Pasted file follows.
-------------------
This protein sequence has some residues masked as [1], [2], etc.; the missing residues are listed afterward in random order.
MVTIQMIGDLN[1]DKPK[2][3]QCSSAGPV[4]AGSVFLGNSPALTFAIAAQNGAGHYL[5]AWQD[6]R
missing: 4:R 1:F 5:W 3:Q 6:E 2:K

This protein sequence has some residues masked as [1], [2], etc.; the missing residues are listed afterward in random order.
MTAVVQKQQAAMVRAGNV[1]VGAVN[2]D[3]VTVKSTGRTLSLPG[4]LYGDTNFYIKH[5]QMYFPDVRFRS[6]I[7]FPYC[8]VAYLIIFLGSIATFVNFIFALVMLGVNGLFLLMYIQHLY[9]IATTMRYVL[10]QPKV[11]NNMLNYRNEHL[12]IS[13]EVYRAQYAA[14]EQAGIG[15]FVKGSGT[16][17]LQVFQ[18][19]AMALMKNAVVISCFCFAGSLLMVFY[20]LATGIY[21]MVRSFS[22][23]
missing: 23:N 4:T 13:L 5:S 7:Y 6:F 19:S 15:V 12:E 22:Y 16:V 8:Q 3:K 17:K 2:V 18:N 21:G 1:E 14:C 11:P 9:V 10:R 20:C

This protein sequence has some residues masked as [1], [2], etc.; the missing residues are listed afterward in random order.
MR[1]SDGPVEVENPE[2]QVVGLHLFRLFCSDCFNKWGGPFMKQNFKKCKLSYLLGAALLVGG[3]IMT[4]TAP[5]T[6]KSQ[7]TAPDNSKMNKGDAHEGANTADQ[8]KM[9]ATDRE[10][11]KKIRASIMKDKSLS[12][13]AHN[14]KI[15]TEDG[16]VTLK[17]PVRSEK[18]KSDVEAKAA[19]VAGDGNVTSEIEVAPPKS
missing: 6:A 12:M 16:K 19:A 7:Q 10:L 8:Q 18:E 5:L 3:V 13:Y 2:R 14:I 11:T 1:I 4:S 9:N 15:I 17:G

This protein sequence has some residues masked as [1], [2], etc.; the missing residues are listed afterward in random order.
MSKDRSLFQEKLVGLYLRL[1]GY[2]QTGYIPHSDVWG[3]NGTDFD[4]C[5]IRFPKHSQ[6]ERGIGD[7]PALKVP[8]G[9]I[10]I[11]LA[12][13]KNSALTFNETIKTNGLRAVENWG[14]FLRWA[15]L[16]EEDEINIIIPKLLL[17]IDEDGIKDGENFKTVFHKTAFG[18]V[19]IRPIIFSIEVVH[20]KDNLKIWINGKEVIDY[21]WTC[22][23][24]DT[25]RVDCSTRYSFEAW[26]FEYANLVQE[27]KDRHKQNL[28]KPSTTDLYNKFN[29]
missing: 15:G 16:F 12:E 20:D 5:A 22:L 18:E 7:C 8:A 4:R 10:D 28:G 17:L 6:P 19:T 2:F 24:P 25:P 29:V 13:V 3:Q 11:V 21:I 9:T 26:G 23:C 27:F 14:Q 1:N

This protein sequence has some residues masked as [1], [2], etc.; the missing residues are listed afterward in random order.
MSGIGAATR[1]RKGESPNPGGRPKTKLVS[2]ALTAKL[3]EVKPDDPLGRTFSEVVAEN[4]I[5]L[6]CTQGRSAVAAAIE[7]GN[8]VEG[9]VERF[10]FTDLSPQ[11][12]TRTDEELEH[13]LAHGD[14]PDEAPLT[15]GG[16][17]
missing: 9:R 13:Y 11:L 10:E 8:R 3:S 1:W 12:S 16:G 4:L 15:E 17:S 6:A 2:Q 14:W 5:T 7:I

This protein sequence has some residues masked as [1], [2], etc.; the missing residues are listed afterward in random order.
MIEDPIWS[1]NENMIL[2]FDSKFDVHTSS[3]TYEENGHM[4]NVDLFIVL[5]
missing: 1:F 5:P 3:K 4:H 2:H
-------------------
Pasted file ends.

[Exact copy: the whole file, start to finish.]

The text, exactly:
This protein sequence has some residues masked as [1], [2], etc.; the missing residues are listed afterward in random order.
MVTIQMIGDLN[1]DKPK[2][3]QCSSAGPV[4]AGSVFLGNSPALTFAIAAQNGAGHYL[5]AWQD[6]R
missing: 4:R 1:F 5:W 3:Q 6:E 2:K

This protein sequence has some residues masked as [1], [2], etc.; the missing residues are listed afterward in random order.
MTAVVQKQQAAMVRAGNV[1]VGAVN[2]D[3]VTVKSTGRTLSLPG[4]LYGDTNFYIKH[5]QMYFPDVRFRS[6]I[7]FPYC[8]VAYLIIFLGSIATFVNFIFALVMLGVNGLFLLMYIQHLY[9]IATTMRYVL[10]QPKV[11]NNMLNYRNEHL[12]IS[13]EVYRAQYAA[14]EQAGIG[15]FVKGSGT[16][17]LQVFQ[18][19]AMALMKNAVVISCFCFAGSLLMVFY[20]LATGIY[21]MVRSFS[22][23]
missing: 23:N 4:T 13:L 5:S 7:Y 6:F 19:S 15:V 12:E 22:Y 16:V 8:Q 3:K 17:K 2:V 18:N 21:G 1:E 14:C 11:P 9:V 10:R 20:C

This protein sequence has some residues masked as [1], [2], etc.; the missing residues are listed afterward in random order.
MR[1]SDGPVEVENPE[2]QVVGLHLFRLFCSDCFNKWGGPFMKQNFKKCKLSYLLGAALLVGG[3]IMT[4]TAP[5]T[6]KSQ[7]TAPDNSKMNKGDAHEGANTADQ[8]KM[9]ATDRE[10][11]KKIRASIMKDKSLS[12][13]AHN[14]KI[15]TEDG[16]VTLK[17]PVRSEK[18]KSDVEAKAA[19]VAGDGNVTSEIEVAPPKS
missing: 6:A 12:M 16:K 19:A 7:Q 10:L 8:Q 18:E 5:L 3:V 13:Y 2:R 14:I 11:T 1:I 4:S 9:N 15:I 17:G

This protein sequence has some residues masked as [1], [2], etc.; the missing residues are listed afterward in random order.
MSKDRSLFQEKLVGLYLRL[1]GY[2]QTGYIPHSDVWG[3]NGTDFD[4]C[5]IRFPKHSQ[6]ERGIGD[7]PALKVP[8]G[9]I[10]I[11]LA[12][13]KNSALTFNETIKTNGLRAVENWG[14]FLRWA[15]L[16]EEDEINIIIPKLLL[17]IDEDGIKDGENFKTVFHKTAFG[18]V[19]IRPIIFSIEVVH[20]KDNLKIWINGKEVIDY[21]WTC[22][23][24]DT[25]RVDCSTRYSFEAW[26]FEYANLVQE[27]KDRHKQNL[28]KPSTTDLYNKFN[29]
missing: 15:G 16:F 12:E 20:D 5:A 22:L 18:E 7:C 8:A 4:R 10:D 28:G 17:L 6:P 19:T 2:F 24:P 25:P 29:V 13:V 3:Q 11:V 21:I 9:T 26:G 23:C 27:F 14:Q 1:N

This protein sequence has some residues masked as [1], [2], etc.; the missing residues are listed afterward in random order.
MSGIGAATR[1]RKGESPNPGGRPKTKLVS[2]ALTAKL[3]EVKPDDPLGRTFSEVVAEN[4]I[5]L[6]CTQGRSAVAAAIE[7]GN[8]VEG[9]VERF[10]FTDLSPQ[11][12]TRTDEELEH[13]LAHGD[14]PDEAPLT[15]GG[16][17]
missing: 9:R 13:Y 11:L 10:E 8:R 3:S 1:W 12:S 16:G 4:L 15:E 17:S 6:A 2:Q 14:W 5:T 7:I

This protein sequence has some residues masked as [1], [2], etc.; the missing residues are listed afterward in random order.
MIEDPIWS[1]NENMIL[2]FDSKFDVHTSS[3]TYEENGHM[4]NVDLFIVL[5]
missing: 1:F 5:P 3:K 4:H 2:H